Long-Term Care Insurance and Tax Planning
Are you armed with the best tax strategies?
by Daniel Finn/Journal of Accountancy
The number of baby boomers are currently, or fast approaching retirement age is rising, as is the demand for long-term care (LTC) insurance. Depending on the age of the insured, such coverage can be expensive, but fortunately, Congress and some states have provided income tax incentives for the purchase of certain LTC insurance policies — called "qualified" LTC contracts — in IRC § 7702B.
CPAs who have a command of these rules will be well-placed to provide valuable advice to clients. This article provides an overview of the income tax treatment for both premiums paid into and benefits received from qualified LTC insurance contracts for individuals (nongroup policies). As you'll see, benefits and premiums can be excluded or deducted from income — within limits — but the crucial question of who pays can make the difference ultimately whether that's true of any, some or all of the cost.
Taxation of Benefits
The federal income taxation of benefits received under an LTC policy depends on the type of contract. Under a "per-diem," (aka "indemnity-based") policy, the insurance company generally pays the same benefit regardless of the insured's actual LTC expenses. These amounts are received income-tax-free up to the greater of (1) costs incurred for LTC services or (2) a daily limit indexed for inflation — $270 per day in 2008. Any excess amount is taxed. (The taxable amount is further reduced by reimbursements received for LTC services, but with a per-diem policy, that reduction often will be zero). See IRC § 7702B(d) and Rev. Proc. 2007-66. Under a "reimbursement" policy, the insurer does not pay a set amount. Instead, it pays for LTC expenses incurred, up to the maximum benefit under the contract. All amounts received under a reimbursement policy are income-tax-free. See IRC §§ 7702B(a)(2) and 104(a)(3).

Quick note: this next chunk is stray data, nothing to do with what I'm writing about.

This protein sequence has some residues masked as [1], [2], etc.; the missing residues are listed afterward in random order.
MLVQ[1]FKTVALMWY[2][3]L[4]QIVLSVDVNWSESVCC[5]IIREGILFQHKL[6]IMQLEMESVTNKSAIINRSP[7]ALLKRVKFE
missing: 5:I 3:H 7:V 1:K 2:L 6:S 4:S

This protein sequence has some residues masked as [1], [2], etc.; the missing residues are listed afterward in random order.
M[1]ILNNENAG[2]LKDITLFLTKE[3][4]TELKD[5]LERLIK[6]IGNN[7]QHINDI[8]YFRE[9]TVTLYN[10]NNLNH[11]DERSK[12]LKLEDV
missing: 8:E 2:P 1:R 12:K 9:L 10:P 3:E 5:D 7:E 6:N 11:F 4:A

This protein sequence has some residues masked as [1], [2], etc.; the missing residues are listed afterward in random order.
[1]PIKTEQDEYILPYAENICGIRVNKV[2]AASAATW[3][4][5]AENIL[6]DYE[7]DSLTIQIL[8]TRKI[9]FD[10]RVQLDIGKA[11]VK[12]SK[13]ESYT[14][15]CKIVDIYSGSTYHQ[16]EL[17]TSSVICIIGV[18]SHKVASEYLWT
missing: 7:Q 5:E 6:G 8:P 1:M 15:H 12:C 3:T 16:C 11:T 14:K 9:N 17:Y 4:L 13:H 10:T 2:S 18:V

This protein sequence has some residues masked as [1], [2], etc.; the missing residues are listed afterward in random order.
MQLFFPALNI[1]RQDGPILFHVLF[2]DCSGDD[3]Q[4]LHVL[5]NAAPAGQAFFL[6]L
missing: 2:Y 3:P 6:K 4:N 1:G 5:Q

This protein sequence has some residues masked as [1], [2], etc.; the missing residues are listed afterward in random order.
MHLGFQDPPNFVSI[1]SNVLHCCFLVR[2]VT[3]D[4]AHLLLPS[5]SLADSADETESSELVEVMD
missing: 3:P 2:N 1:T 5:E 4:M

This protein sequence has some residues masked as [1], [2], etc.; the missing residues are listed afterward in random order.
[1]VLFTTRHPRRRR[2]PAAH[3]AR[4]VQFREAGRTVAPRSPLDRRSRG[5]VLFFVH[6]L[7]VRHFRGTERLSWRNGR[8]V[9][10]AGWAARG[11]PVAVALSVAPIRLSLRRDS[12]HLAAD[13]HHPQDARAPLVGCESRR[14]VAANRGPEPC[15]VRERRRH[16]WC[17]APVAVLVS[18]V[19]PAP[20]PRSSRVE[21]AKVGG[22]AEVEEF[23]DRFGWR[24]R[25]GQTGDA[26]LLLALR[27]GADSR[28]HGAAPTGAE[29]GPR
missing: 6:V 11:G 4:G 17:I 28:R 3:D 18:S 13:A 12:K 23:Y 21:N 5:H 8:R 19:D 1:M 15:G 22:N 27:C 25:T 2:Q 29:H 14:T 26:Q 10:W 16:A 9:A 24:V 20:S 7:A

This has been excerpted from the Journal of Accountancy. View the full article here.